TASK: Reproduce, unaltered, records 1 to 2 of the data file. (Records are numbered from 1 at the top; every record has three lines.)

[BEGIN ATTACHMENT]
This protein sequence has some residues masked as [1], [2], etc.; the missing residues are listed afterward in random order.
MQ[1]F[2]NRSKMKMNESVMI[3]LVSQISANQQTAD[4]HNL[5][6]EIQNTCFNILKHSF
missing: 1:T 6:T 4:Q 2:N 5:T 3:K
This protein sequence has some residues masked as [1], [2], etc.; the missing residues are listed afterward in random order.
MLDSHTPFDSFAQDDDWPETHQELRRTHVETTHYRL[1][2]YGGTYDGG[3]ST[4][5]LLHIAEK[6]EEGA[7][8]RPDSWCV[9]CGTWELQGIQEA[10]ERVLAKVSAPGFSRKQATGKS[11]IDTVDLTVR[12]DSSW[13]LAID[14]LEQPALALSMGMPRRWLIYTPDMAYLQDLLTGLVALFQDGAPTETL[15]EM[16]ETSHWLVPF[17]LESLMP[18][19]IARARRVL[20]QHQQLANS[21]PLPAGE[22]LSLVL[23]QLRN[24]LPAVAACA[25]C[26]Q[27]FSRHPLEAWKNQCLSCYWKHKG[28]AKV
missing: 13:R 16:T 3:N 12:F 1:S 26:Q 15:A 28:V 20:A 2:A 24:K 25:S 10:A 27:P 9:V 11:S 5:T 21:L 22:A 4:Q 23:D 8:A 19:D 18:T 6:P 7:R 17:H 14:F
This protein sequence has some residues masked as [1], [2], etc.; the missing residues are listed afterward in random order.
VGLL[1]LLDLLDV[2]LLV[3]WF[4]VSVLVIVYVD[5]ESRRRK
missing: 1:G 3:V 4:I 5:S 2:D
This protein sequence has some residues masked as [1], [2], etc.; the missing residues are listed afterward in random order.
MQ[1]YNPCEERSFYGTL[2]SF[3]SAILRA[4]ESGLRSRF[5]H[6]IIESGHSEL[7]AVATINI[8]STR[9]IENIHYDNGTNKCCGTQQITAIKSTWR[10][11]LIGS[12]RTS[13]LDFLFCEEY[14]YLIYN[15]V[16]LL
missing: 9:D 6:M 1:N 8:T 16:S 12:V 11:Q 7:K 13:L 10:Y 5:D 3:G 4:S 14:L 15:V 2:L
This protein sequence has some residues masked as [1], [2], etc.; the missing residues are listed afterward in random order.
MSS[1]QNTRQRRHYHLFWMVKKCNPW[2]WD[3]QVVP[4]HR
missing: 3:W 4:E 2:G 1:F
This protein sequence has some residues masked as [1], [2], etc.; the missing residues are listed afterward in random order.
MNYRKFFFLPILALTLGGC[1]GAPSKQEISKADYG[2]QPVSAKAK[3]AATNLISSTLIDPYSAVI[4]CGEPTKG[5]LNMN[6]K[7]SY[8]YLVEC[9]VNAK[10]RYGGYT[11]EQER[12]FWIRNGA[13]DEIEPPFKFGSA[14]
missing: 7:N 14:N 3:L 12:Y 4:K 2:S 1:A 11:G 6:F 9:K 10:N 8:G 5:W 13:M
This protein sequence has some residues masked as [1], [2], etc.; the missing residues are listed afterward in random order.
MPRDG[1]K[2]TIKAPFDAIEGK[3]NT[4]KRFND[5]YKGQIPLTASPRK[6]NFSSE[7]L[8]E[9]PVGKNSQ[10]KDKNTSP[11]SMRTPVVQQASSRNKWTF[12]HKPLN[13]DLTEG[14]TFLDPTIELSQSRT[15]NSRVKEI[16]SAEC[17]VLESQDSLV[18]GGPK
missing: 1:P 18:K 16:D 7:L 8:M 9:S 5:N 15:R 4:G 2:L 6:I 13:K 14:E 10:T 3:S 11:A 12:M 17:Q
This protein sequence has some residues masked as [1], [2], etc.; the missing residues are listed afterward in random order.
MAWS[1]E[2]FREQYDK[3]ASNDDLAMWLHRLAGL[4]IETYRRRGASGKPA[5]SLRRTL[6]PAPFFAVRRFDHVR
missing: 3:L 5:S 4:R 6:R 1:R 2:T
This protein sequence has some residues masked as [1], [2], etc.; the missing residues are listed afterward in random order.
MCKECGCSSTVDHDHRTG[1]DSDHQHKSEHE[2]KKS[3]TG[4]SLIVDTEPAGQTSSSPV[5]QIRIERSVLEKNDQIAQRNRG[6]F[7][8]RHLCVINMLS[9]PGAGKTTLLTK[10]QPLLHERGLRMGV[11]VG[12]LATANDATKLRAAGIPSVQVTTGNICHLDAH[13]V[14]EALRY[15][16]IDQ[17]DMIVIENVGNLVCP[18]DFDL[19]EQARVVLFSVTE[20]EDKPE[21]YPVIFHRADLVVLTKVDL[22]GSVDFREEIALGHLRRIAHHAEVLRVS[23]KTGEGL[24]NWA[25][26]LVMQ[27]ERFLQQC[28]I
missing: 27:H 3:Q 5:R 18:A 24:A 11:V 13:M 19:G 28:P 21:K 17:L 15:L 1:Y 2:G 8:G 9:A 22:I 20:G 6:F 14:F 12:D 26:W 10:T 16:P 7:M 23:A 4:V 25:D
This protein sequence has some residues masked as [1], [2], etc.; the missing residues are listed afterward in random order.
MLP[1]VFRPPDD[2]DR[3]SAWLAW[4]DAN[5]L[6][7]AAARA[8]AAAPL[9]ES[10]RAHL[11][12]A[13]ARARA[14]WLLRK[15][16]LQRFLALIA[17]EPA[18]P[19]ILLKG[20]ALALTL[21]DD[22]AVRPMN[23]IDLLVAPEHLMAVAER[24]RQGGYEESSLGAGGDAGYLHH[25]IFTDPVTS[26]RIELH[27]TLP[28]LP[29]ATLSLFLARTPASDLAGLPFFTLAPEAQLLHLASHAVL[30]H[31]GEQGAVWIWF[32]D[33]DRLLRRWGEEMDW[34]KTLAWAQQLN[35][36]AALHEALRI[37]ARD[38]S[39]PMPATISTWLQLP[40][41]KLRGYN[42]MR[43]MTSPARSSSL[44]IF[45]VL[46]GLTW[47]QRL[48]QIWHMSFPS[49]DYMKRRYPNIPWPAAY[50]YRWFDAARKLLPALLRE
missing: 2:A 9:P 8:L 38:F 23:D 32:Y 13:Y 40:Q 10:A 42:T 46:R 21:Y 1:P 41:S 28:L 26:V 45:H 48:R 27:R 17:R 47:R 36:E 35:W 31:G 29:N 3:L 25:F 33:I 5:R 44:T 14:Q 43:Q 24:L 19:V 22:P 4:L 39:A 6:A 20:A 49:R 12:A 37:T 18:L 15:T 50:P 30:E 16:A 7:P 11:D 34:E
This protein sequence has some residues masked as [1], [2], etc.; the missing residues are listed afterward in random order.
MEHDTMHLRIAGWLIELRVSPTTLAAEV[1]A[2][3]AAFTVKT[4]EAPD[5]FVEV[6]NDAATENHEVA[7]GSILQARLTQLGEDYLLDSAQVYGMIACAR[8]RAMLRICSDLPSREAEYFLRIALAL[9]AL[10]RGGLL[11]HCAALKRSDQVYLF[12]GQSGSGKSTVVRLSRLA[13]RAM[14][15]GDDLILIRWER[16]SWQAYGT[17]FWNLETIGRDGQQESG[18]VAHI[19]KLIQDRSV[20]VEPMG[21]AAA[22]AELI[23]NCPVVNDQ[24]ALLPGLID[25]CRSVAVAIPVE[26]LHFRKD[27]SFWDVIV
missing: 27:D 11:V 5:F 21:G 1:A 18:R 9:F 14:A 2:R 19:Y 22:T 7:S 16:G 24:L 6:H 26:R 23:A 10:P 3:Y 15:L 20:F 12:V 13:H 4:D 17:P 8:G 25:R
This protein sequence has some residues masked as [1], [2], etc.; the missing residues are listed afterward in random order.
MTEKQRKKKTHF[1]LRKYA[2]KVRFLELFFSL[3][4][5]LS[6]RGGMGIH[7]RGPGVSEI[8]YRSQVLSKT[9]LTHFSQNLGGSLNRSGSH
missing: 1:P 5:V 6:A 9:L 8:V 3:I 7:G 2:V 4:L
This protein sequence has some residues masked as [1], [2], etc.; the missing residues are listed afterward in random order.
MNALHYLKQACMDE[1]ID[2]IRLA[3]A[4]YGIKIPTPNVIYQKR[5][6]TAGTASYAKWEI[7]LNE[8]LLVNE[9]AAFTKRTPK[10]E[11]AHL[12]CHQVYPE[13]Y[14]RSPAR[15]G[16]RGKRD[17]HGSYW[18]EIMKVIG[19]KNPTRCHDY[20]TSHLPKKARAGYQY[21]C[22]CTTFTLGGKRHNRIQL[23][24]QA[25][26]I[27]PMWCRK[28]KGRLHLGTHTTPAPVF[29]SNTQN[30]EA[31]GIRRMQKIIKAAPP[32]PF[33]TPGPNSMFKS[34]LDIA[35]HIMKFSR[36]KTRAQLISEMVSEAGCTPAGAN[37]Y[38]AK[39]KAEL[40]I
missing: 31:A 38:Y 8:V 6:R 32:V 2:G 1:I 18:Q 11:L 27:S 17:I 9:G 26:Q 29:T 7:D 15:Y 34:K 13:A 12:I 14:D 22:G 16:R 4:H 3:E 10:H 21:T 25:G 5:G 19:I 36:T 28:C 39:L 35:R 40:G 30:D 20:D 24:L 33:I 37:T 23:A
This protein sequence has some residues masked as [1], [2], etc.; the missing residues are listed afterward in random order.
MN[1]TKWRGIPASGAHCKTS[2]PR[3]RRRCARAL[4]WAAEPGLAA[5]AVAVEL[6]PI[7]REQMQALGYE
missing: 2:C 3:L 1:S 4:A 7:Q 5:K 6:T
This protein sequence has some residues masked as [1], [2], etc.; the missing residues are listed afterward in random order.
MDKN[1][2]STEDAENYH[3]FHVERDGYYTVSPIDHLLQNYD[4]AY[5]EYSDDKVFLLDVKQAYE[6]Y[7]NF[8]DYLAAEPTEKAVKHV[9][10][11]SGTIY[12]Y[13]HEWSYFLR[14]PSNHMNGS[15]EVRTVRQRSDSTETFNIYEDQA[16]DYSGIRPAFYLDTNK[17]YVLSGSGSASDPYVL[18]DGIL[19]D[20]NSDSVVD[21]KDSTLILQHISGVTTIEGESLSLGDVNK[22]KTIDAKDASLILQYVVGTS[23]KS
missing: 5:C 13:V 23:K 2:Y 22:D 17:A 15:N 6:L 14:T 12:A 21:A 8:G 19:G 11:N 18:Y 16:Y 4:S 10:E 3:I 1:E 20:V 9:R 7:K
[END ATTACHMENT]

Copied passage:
This protein sequence has some residues masked as [1], [2], etc.; the missing residues are listed afterward in random order.
MQ[1]F[2]NRSKMKMNESVMI[3]LVSQISANQQTAD[4]HNL[5][6]EIQNTCFNILKHSF
missing: 1:T 6:T 4:Q 2:N 5:T 3:K
This protein sequence has some residues masked as [1], [2], etc.; the missing residues are listed afterward in random order.
MLDSHTPFDSFAQDDDWPETHQELRRTHVETTHYRL[1][2]YGGTYDGG[3]ST[4][5]LLHIAEK[6]EEGA[7][8]RPDSWCV[9]CGTWELQGIQEA[10]ERVLAKVSAPGFSRKQATGKS[11]IDTVDLTVR[12]DSSW[13]LAID[14]LEQPALALSMGMPRRWLIYTPDMAYLQDLLTGLVALFQDGAPTETL[15]EM[16]ETSHWLVPF[17]LESLMP[18][19]IARARRVL[20]QHQQLANS[21]PLPAGE[22]LSLVL[23]QLRN[24]LPAVAACA[25]C[26]Q[27]FSRHPLEAWKNQCLSCYWKHKG[28]AKV
missing: 13:R 16:T 3:N 12:F 1:S 26:Q 15:A 28:V 20:A 2:A 24:K 25:S 10:A 27:P 9:V 11:S 5:T 21:L 22:A 4:Q 23:D 8:A 19:D 18:T 6:P 7:R 17:H 14:F